Swiping and scrolling is not consent, says EU data watchdog

Updated guidelines aim to address ambiguity in the application of GDPR

The European Data Protection Board (EDPB) has updated a section of the GDPR to give clearer advice around the use of consent on web pages. 

The new advice now states that scrolling or swiping through a website should not be interpreted as "consent" and can no longer be used as a signal to begin tracking user data.

Advertisement - Article continues below

The board have also provided further clarification on the validity of "cookie-walls", reiterating to companies that the use of cookie consent boxes that require a user to consent in order to view content is in breach of GDPR.

Where swiping or scrolling is concerned, the example given by the EDPB clarifies that the data controller must be able to demonstrate that consent was obtained this way and that data subjects must be able to withdraw consent as easily as it was given.

"Swiping a bar on a screen, waiving in front of a smart camera, turning a smartphone around clockwise, or in a figure-eight motion may be options to indicate agreement, as long as clear information is provided, and it is clear that the motion in question signifies agreement to a specific request (e.g. if you swipe this bar to the left, you agree to the use of information X for purpose Y. Repeat the motion to confirm.")," the guidelines state.

Advertisement - Article continues below
Advertisement - Article continues below

On the topic of cookie consent walls, the board specifically called out websites that prohibit access to content unless consent is given.

Related Resource

Don’t just collect data, innovate with it.

Removing the barriers to the experience economy

Download now

"A website provider puts into place a script that will block content from being visible except for a request to accept cookies and the information about which cookies are being set and for what purposes data will be processed," the guidelines explain.

"There is no possibility to access the content without clicking on the 'Accept cookies' button. Since the data subject is not presented with a genuine choice, its consent is not freely given. This does not constitute valid consent, as the provision of the service relies on the data subject clicking the 'Accept cookies' button."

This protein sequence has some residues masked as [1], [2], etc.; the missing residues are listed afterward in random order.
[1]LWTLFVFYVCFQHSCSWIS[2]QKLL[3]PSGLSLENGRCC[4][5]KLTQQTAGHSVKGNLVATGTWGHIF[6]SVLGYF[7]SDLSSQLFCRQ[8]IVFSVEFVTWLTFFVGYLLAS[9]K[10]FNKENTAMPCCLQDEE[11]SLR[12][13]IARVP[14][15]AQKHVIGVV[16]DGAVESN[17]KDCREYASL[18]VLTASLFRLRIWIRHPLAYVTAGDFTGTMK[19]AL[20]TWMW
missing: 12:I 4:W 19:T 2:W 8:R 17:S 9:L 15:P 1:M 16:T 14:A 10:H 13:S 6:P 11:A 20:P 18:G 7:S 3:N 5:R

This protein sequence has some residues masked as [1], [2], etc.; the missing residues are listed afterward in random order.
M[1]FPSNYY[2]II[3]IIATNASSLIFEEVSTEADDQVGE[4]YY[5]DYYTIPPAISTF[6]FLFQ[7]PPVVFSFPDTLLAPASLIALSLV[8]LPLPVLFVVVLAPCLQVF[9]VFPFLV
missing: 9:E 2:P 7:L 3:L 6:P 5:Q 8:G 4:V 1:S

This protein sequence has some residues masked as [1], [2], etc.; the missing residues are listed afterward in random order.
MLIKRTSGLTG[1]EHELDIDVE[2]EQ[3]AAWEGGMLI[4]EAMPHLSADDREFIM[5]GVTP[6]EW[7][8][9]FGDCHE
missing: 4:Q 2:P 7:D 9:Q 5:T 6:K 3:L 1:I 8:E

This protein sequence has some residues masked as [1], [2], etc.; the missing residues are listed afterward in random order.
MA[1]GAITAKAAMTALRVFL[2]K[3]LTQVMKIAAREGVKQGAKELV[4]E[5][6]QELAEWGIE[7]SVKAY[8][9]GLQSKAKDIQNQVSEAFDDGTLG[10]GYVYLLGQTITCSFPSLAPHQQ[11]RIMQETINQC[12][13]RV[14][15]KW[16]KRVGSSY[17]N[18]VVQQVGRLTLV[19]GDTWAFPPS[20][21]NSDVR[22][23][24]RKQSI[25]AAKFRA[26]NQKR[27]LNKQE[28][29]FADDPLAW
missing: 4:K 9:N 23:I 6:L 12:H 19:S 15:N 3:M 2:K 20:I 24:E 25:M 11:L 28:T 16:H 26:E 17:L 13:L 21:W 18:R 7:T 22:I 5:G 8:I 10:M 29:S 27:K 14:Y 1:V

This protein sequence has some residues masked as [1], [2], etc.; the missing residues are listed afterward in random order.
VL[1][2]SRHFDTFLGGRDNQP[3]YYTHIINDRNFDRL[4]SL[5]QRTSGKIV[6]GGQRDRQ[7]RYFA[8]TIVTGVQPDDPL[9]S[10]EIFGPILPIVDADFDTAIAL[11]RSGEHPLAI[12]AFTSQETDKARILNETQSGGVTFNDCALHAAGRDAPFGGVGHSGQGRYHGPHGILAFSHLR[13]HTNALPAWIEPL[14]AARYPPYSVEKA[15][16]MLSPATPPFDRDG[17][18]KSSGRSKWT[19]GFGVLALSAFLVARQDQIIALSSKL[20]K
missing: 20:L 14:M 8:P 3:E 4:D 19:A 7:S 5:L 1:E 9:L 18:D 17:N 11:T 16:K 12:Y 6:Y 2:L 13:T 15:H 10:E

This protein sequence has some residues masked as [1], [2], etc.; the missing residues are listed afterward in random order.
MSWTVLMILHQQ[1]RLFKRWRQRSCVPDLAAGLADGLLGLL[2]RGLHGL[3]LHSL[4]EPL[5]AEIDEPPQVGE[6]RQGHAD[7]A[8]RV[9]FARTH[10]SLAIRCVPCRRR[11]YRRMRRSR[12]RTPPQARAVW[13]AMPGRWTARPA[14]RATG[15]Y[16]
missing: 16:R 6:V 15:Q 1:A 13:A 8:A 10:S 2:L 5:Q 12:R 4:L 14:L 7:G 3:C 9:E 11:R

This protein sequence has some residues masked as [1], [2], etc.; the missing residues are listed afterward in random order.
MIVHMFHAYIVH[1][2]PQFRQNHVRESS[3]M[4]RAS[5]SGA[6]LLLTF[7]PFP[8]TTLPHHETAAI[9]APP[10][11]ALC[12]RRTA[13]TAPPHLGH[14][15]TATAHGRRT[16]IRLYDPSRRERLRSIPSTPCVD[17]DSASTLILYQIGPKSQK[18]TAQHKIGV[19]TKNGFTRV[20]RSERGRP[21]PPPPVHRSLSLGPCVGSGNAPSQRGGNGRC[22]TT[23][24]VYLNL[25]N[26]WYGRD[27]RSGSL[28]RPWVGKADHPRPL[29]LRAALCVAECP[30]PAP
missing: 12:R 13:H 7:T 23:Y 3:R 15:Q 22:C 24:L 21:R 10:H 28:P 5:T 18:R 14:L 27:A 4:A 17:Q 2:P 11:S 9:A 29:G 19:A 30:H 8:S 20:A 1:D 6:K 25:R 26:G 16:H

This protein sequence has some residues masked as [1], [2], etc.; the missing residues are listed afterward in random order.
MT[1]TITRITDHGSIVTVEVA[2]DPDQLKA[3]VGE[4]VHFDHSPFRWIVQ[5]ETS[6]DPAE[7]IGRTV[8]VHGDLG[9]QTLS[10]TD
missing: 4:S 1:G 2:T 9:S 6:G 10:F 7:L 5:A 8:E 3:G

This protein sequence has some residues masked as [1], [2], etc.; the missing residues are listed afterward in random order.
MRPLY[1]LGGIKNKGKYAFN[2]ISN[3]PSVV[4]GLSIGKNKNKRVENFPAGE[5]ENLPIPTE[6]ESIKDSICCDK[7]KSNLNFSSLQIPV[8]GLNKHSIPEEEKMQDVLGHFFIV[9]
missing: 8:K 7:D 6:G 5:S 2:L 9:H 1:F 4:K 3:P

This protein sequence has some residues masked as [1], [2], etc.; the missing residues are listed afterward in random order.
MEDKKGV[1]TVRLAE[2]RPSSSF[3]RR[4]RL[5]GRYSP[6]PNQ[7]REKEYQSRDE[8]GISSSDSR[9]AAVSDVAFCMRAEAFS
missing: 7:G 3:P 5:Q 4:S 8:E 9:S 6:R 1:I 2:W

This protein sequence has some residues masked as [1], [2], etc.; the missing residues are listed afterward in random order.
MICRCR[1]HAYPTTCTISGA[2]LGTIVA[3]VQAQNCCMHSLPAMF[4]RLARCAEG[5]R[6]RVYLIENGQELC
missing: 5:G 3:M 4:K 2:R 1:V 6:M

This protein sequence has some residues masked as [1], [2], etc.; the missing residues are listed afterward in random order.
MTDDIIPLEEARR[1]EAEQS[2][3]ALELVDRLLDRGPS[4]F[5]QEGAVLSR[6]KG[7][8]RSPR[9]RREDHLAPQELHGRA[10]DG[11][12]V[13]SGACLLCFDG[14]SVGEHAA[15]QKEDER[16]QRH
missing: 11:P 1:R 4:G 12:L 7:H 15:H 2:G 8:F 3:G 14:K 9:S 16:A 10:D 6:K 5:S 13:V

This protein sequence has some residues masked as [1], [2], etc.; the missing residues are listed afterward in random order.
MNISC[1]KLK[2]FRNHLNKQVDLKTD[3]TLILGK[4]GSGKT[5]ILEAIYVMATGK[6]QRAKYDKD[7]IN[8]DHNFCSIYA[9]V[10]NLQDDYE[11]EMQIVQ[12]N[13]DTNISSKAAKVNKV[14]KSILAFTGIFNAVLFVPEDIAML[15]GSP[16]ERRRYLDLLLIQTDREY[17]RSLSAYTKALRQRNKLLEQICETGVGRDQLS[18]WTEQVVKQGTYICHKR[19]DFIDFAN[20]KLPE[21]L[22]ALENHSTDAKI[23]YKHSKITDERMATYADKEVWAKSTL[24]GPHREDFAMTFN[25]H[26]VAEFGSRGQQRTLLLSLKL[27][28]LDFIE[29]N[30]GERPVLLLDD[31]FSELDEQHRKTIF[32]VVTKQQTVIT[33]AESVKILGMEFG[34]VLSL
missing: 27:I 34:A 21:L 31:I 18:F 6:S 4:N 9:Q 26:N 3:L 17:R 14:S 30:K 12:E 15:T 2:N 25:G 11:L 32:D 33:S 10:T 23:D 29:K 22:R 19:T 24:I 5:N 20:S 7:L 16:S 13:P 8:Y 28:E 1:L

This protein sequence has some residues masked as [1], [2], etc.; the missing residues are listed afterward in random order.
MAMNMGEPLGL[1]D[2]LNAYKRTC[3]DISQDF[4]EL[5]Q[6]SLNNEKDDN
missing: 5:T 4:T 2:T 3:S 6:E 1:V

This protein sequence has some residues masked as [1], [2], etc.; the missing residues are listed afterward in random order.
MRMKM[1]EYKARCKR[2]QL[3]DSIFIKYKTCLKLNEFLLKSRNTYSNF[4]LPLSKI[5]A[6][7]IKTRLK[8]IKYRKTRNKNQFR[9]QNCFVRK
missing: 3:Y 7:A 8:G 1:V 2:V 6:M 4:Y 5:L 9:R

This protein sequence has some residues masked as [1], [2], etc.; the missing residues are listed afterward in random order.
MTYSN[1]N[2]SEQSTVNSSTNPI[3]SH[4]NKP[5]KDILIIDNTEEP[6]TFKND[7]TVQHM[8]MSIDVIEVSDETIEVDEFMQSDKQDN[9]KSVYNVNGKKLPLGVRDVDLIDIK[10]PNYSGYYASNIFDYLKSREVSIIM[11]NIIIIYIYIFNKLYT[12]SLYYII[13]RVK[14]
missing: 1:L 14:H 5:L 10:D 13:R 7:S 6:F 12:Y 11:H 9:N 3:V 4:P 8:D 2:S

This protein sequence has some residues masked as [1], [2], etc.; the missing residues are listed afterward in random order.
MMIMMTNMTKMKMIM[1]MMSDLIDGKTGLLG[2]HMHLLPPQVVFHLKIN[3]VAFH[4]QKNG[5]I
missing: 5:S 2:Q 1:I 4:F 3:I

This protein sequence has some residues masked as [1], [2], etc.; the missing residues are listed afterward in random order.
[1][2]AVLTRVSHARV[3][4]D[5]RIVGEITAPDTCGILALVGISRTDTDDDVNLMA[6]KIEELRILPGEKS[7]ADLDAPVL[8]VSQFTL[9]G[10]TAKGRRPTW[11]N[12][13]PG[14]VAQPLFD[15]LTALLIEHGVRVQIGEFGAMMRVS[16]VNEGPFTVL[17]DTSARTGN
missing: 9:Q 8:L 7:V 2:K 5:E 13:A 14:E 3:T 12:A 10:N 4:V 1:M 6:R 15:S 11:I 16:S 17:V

Although much of the guidance is already set out under GDPR, some ambiguity in the text has led to incongruity in the application of the law on websites across Europe.

Featured Resources

The case for a marketing content hub

Transform your digital marketing to deliver customer expectations

Download now

Fast, flexible and compliant e-signatures for global businesses

Be at the forefront of digital transformation with electronic signatures

Download now

Why CEOS should care about the move to SAP S/4HANA

And how they can accelerate business value

Download now

IT faces new security challenges in the wake of COVID-19

Beat the crisis by learning how to secure your network

Download now


General Data Protection Regulation (GDPR)

ICO to relax GDPR enforcement during coronavirus economic downturn

16 Apr 2020

The NHS teams up with Apple and Google on coronavirus tracking app

14 Apr 2020
data protection

Health sites are 'unlawfully' sharing medical data with Facebook and Google

7 Apr 2020
data protection

Supreme Court rules Morrisons was not liable for 2014 data breach

1 Apr 2020

Most Popular

Microsoft Windows

Microsoft warns users not to install Windows 10's May update

28 May 2020
data breaches

EasyJet faces class-action lawsuit over data breach

26 May 2020
cyber security

Microsoft bans Trend Micro driver from Windows 10 for "cheating" hardware tests

27 May 2020